|dc.description.abstract||The possibility that eating red meat might cause colon cancer has received much attention by the popular press. An article in Time magazine carried the headline "Red Alert on Red Meat" (Toulexis, 1990). Additionally, a cartoon accompanying a New York Times column showed a man using a saw to cut away the section of a dining table that held a platter of steak. When articles and pictures such as these are appearing in major newspapers and magazines, it is understandable that people have become concerned or even fiightened about eating red meat and rightly so as cancer is second only to heart disease as the leading cause of death in the United States (American Cancer Society, 1992). Colorectal cancer is the third leading cancer in both men and women (Figures 1 and 2) and accounted for 11% of all cancer deaths in males and 13% in females in 1992(Anonymous, 1992).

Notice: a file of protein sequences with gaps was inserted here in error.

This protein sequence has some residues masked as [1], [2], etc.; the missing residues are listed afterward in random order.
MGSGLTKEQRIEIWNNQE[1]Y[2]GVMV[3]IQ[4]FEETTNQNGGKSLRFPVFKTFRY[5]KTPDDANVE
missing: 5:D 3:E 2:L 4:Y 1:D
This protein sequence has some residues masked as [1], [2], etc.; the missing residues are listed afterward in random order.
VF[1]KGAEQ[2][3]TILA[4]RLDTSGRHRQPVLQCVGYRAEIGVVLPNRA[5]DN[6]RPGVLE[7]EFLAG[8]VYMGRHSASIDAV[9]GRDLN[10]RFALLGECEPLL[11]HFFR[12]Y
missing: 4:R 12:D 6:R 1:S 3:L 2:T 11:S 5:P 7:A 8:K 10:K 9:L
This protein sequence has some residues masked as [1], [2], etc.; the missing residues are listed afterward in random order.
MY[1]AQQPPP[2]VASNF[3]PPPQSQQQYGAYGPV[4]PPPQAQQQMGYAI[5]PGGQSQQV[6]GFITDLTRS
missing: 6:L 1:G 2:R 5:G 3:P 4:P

Recent epidemiological studies have implicated red meat consumption as a risk factor for colon cancer in both men and women. A recent analysis of mortality data has identified animal fat in particular as the factor most strongly correlated with the risk for colon cancer (McKeon-Eyssen et al., 1984). The association between animal fat and colon cancer was said to be largely due to red meat consumption. However, a comparative study by Kinlin (1982) of strict religious orders in Britain showed that colon cancer mortality was not lower in religious orders that consumed no meat as compared to orders that regularly consumed meat as part of their dietary intake. Furthermore, it has been difficult to separate the effects of meat as a protein source from the accompanying fat content of the diets analyzed in these studies. Very little information has been published on the dietary effects of beef consumption on experimental colon cancer, so the issue still remains controversial. Therefore, the goal of this study was to rigorously study the effects of beef as a protein source, and the effects of fat source (beef tallow and com oil) at fat levels of 5 and 20%> and their contributions as dietary factors, as either promoters that increase the risk or protectors that reduce the risk, for colon carcinogenesis.||